Pope may stay as long as week in Korea

By Korea Herald
  • Published : Feb 9, 2014 - 19:55
  • Updated : Mar 10, 2014 - 16:03
Pope Francis may hold a special Mass dedicated to North Korea during his visit here this summer, a news report from the Vatican said Sunday.

According to AsiaNews, a Vatican-affiliated missionary news agency, it is highly likely that the pope will travel to South Korea for the Aug. 10-17 Asian Youth Day event and that the visit could last as long as a week.

Among the events being planned for his Korean journey is a special Mass for North Korea in a direct appeal to the reclusive communist state for peace and unification, the news agency said, citing unnamed sources at the Vatican.

The Vatican did not confirm or deny the report.

Last month, it said that a South Korea visit was “under consideration.”

The Korean Church hasn’t received any notice from the Vatican regarding a papal visit, officials in Seoul said.

Prospects for a Korean visit, which would be the first since Pope John Paul II arrived here 25 years ago, brightened after the pontiff recognized Saturday more than 100 Koreans who died in religious persecution in the late 18th and 19th centuries.

The pope, if he visits, could preside over a ceremony to beatify the 124 new Korean martyrs ― Paul Yun Ji-chung and others who were killed between 1791 and 1888 for renouncing Confucianism ― the Vatican sources said.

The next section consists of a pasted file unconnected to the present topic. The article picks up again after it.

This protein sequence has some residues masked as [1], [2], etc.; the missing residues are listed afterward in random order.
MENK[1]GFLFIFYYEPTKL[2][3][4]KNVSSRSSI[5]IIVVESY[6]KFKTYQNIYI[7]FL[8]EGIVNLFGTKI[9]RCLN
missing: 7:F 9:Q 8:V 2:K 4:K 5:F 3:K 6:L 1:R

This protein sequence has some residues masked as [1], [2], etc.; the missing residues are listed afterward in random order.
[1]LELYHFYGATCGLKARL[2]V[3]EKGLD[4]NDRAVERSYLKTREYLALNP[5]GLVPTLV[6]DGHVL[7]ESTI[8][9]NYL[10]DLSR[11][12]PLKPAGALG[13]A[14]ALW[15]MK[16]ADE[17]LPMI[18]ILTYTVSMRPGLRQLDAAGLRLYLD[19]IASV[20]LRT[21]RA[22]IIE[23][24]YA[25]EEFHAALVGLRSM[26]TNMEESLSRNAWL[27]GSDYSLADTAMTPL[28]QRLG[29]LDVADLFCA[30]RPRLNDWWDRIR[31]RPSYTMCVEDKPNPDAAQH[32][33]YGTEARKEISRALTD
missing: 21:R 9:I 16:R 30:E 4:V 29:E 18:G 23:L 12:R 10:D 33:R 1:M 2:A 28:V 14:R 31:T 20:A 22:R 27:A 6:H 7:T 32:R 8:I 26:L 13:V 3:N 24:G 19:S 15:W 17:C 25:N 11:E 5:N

The ceremony may take place on Aug. 15, when the Catholic Church celebrates the feast of the Assumption of Virgin Mary, they said.

The pope could also celebrate the opening Mass for Asian Youth Day, scheduled for Aug. 13 in Daejeon, and deliver a special Mass for North Korea, they said.

“God has given the Korean church a great blessing,” said Bishop Peter Kang U-il, president of the Catholic Bishops’ conference of Korea. “Since the beatification of 103 martyrs in 1984, the Korean church has been praying for the 124 to be recognized.”

Although the Korean Catholic Church has a short history of just over 200 years, some 10,000 Koreans are believed to have died for their faith in the Church’s early history. The first group of them ― 103 ― was canonized en masse by John Paul II in 1984.

Catholicism is now the third-largest faith in Korea. Earlier this year, Seoul Archbishop Andrew Yeom Soo-jung was named a cardinal, becoming the third Korean to reach the second-highest post in the Catholic Church.

Pope Francis’ only officially scheduled overseas trip this year is a three-day pilgrimage in late May to Jordan, Israel and the West Bank.

By Lee Sun-young (